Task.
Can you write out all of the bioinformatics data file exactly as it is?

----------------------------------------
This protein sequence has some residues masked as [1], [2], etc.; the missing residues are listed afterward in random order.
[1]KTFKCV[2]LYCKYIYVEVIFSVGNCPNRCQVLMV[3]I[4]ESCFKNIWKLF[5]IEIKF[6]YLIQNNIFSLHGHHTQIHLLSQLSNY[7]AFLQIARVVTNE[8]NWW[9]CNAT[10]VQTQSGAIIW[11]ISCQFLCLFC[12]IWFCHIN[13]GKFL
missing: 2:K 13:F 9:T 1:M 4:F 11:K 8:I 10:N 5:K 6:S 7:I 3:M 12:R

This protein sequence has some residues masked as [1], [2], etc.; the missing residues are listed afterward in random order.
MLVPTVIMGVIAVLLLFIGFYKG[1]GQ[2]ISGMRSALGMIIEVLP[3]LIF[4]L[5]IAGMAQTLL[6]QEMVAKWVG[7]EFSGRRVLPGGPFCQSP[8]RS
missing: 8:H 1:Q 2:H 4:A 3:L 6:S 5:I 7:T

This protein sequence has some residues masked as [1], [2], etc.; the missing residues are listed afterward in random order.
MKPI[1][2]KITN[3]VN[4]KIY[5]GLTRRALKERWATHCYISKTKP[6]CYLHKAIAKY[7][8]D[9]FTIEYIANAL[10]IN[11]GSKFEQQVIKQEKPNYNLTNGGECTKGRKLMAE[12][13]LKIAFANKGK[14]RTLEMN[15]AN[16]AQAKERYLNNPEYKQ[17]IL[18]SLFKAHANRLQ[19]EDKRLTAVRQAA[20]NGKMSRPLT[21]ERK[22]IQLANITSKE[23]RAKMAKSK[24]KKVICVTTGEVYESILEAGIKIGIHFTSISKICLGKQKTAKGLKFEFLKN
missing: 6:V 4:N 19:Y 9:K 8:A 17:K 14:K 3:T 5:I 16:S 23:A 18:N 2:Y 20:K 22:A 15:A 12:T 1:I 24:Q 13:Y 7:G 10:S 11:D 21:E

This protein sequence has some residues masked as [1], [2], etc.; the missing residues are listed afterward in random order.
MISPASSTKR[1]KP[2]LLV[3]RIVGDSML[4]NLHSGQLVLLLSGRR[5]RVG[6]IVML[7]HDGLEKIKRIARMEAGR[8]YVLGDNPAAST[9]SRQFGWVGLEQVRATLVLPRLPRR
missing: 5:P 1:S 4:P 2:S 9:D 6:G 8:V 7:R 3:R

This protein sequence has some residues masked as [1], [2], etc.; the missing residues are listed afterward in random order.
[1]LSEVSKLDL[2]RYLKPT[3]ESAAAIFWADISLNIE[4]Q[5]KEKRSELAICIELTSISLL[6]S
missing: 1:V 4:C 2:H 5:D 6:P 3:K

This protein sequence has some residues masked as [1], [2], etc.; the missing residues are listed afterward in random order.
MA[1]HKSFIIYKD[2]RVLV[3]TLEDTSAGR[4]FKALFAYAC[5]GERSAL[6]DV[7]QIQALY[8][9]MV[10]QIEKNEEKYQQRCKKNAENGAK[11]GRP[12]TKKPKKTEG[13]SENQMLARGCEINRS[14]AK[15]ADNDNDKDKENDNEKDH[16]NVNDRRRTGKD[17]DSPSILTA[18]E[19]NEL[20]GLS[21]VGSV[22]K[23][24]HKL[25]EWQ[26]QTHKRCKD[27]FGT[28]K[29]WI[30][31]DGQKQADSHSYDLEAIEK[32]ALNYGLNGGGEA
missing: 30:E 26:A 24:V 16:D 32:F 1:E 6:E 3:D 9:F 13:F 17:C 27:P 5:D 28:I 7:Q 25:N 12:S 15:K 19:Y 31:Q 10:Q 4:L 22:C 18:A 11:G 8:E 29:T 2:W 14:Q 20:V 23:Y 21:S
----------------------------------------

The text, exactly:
This protein sequence has some residues masked as [1], [2], etc.; the missing residues are listed afterward in random order.
[1]KTFKCV[2]LYCKYIYVEVIFSVGNCPNRCQVLMV[3]I[4]ESCFKNIWKLF[5]IEIKF[6]YLIQNNIFSLHGHHTQIHLLSQLSNY[7]AFLQIARVVTNE[8]NWW[9]CNAT[10]VQTQSGAIIW[11]ISCQFLCLFC[12]IWFCHIN[13]GKFL
missing: 2:K 13:F 9:T 1:M 4:F 11:K 8:I 10:N 5:K 6:S 7:I 3:M 12:R

This protein sequence has some residues masked as [1], [2], etc.; the missing residues are listed afterward in random order.
MLVPTVIMGVIAVLLLFIGFYKG[1]GQ[2]ISGMRSALGMIIEVLP[3]LIF[4]L[5]IAGMAQTLL[6]QEMVAKWVG[7]EFSGRRVLPGGPFCQSP[8]RS
missing: 8:H 1:Q 2:H 4:A 3:L 6:S 5:I 7:T

This protein sequence has some residues masked as [1], [2], etc.; the missing residues are listed afterward in random order.
MKPI[1][2]KITN[3]VN[4]KIY[5]GLTRRALKERWATHCYISKTKP[6]CYLHKAIAKY[7][8]D[9]FTIEYIANAL[10]IN[11]GSKFEQQVIKQEKPNYNLTNGGECTKGRKLMAE[12][13]LKIAFANKGK[14]RTLEMN[15]AN[16]AQAKERYLNNPEYKQ[17]IL[18]SLFKAHANRLQ[19]EDKRLTAVRQAA[20]NGKMSRPLT[21]ERK[22]IQLANITSKE[23]RAKMAKSK[24]KKVICVTTGEVYESILEAGIKIGIHFTSISKICLGKQKTAKGLKFEFLKN
missing: 6:V 4:N 19:Y 9:K 8:A 17:K 14:K 3:T 5:I 16:S 23:A 18:N 2:Y 20:K 22:A 15:A 12:T 1:I 24:Q 13:Y 7:G 10:S 11:D 21:E

This protein sequence has some residues masked as [1], [2], etc.; the missing residues are listed afterward in random order.
MISPASSTKR[1]KP[2]LLV[3]RIVGDSML[4]NLHSGQLVLLLSGRR[5]RVG[6]IVML[7]HDGLEKIKRIARMEAGR[8]YVLGDNPAAST[9]SRQFGWVGLEQVRATLVLPRLPRR
missing: 5:P 1:S 4:P 2:S 9:D 6:G 8:V 7:R 3:R

This protein sequence has some residues masked as [1], [2], etc.; the missing residues are listed afterward in random order.
[1]LSEVSKLDL[2]RYLKPT[3]ESAAAIFWADISLNIE[4]Q[5]KEKRSELAICIELTSISLL[6]S
missing: 1:V 4:C 2:H 5:D 6:P 3:K

This protein sequence has some residues masked as [1], [2], etc.; the missing residues are listed afterward in random order.
MA[1]HKSFIIYKD[2]RVLV[3]TLEDTSAGR[4]FKALFAYAC[5]GERSAL[6]DV[7]QIQALY[8][9]MV[10]QIEKNEEKYQQRCKKNAENGAK[11]GRP[12]TKKPKKTEG[13]SENQMLARGCEINRS[14]AK[15]ADNDNDKDKENDNEKDH[16]NVNDRRRTGKD[17]DSPSILTA[18]E[19]NEL[20]GLS[21]VGSV[22]K[23][24]HKL[25]EWQ[26]QTHKRCKD[27]FGT[28]K[29]WI[30][31]DGQKQADSHSYDLEAIEK[32]ALNYGLNGGGEA
missing: 30:E 26:A 24:V 16:D 32:F 1:E 6:E 3:D 9:F 13:F 17:C 27:P 5:D 28:I 7:Q 25:N 12:S 15:K 19:Y 31:Q 10:Q 4:L 22:C 18:A 11:G 8:E 29:T 2:W 14:Q 20:V 23:Y 21:S